It feels a little like we’re turning a corner in the Age of Netflix Hooplah, that the industry and the media are inching slowly forward from “THEY WON ENTERTAINMENT!!!” to “So . . . what comes next here?”
I wouldn’t say dots are being connected yet, but they are becoming visible, and more and more of them are everywhere. In today’s special edition, we’ll lay them out. Maybe–probably–it’s too soon to say what they will all definitively add up to, but there’s enough cause for . . . head scratching to suggest the prevailing hoopla is overdue for an update.
To recap, or for those who have joined us recently:
1. Unquestionably, Netflix won Round 1 of the War for Entertainment.
2. In doing so, it created a service beloved by many, with lots of wonderful shows.
3. Netflix did this, however, in the great tradition of 21st Century Tech Startups: with massive, flood-the-zone spending via cash provided at insanely high valuations. You can think of the Netflix flood in the same breath as your $6 crosstown airport ride from Uber–a wonderful miracle of technology, and if you close your eyes, you can actually believe this is what life is supposed to be like.
4. That, of course, cannot go on forever. Even if it feels really good.
5. This sort of spending makes sense only if you can bludgeon your way to monopoly pricing power, or at the very least, an untouchably, near-permanent position of field dominance.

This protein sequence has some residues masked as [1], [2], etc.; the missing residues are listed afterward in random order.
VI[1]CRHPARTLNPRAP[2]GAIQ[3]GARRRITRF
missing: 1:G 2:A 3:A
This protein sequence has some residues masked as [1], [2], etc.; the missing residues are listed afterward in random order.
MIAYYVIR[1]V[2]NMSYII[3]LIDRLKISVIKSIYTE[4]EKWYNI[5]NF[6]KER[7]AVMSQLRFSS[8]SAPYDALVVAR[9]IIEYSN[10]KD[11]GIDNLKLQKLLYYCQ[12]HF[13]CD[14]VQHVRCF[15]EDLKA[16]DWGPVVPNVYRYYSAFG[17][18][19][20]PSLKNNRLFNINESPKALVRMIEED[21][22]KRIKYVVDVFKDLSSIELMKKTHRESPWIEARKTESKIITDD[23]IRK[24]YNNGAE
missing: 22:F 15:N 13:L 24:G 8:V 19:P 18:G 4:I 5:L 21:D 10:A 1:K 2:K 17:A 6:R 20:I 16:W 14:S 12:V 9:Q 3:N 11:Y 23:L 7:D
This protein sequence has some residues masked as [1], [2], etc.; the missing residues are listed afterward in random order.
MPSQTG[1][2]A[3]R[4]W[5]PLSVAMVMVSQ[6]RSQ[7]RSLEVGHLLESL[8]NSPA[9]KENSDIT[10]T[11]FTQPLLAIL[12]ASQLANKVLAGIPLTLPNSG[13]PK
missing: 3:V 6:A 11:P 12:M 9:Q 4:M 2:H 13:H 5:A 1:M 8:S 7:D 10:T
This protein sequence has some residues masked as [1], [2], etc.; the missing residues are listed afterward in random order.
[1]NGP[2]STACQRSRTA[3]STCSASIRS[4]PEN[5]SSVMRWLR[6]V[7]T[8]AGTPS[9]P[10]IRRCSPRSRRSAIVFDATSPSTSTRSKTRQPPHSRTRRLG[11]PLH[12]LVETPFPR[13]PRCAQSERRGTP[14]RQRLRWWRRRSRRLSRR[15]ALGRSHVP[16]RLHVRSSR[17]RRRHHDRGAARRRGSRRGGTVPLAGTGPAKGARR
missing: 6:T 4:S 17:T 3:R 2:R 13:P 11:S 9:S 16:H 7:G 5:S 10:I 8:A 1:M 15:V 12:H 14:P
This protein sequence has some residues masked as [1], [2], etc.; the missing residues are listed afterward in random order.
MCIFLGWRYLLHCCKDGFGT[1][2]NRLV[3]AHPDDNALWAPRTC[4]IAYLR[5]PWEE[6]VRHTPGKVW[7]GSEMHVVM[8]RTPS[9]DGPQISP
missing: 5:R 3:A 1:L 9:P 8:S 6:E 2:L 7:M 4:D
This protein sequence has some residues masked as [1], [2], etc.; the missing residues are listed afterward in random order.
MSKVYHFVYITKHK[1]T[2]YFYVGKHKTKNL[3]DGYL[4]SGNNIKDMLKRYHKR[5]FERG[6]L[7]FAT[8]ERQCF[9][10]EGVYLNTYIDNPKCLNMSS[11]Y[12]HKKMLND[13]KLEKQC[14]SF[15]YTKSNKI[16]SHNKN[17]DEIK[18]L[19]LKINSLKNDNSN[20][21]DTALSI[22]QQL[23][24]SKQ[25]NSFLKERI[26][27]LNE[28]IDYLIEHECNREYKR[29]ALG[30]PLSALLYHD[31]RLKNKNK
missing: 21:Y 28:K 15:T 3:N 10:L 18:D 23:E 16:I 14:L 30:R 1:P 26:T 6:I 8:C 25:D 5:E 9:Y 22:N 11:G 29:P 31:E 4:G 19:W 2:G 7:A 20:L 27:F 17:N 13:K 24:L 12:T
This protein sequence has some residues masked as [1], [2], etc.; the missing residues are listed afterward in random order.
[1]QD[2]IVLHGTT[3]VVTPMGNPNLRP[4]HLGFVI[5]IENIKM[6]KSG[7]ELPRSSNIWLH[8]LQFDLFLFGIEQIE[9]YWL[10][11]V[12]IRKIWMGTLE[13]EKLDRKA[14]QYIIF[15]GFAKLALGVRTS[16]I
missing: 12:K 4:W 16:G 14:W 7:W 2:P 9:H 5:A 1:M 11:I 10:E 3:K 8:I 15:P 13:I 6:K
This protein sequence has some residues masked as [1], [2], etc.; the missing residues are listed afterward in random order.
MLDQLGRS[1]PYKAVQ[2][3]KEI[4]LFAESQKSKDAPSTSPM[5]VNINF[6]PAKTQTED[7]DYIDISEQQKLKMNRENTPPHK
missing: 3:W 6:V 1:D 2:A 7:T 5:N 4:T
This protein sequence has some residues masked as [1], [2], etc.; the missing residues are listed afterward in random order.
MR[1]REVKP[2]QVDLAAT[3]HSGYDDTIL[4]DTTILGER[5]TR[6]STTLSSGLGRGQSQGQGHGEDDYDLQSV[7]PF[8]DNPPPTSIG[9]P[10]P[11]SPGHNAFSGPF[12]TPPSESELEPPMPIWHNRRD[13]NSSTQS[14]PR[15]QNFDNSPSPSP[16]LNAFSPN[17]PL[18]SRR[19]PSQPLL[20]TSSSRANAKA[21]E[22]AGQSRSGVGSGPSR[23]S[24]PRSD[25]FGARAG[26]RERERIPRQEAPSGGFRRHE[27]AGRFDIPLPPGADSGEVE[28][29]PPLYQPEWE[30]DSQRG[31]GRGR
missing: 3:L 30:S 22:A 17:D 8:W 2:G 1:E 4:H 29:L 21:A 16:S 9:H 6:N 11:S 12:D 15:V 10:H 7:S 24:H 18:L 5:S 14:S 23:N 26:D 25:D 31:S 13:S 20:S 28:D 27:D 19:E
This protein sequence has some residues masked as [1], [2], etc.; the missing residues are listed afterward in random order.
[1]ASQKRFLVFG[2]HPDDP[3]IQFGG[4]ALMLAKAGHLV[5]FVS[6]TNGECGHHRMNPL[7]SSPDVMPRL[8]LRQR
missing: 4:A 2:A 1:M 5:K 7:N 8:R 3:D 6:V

6. Netflix has indeed caused huge dislocation in Hollywood, increasing expenses and prompting the death of one studio, with others possibly on the way.
7. But it has not delivered a knockout punch that permanently removes competitors from the field.
8. The competitors–not just Hollywood, but also equally deep-pocketed foes from Netflix’s home galaxy like Apple, Facebook, and Amazon–are coming. Netflix will not be the only giant on the streaming subscription landscape for long.
9. Netflix is currently in the hole for about $20 billion in debt and obligations and still operating at a loss.
10. Despite the tsunami of original content, an estimated 80% of Netflix eyeballs are watching licensed catalog content.
11. U.S. growth has topped out.
12. In the next few years, as the studios launch their own services, that catalog will mostly vanish.
13. Not only vanish, but 80% of what Netflix viewers are currently watching will be living on competitors’ services.
As we head into Round 2 then–as the battle gets underway for seats in the Great Entertainment Semi-Finals–Netflix is at this point guaranteed a berth in that showdown. The question is, how well positioned is it to win, or even survive, the next round?
If much of the commotion of this first round has been about creating content to fill the gap when the licensed content goes away, just how far down that road is Netflix really? Did Video City Ted and company expect to be still 80% dependent on other people’s shows even after spending tens of billions? In what shape is its original catalog (and its pipeline) to compete? How is the Netflix culture geared towards a landscape that’s about to become much more competitive, one where it might have to play by the same earthbound economic laws as everyone else?
Put another way, is this breathtaking new business quietly rolling down the same track as Tesla and heading eventually, when the confetti cannons go quiet, to Elon Musk land?
To read the rest of this issue, for a good hard look under the hype, subscribe today to The Ankler and read all of our special Netflix edition!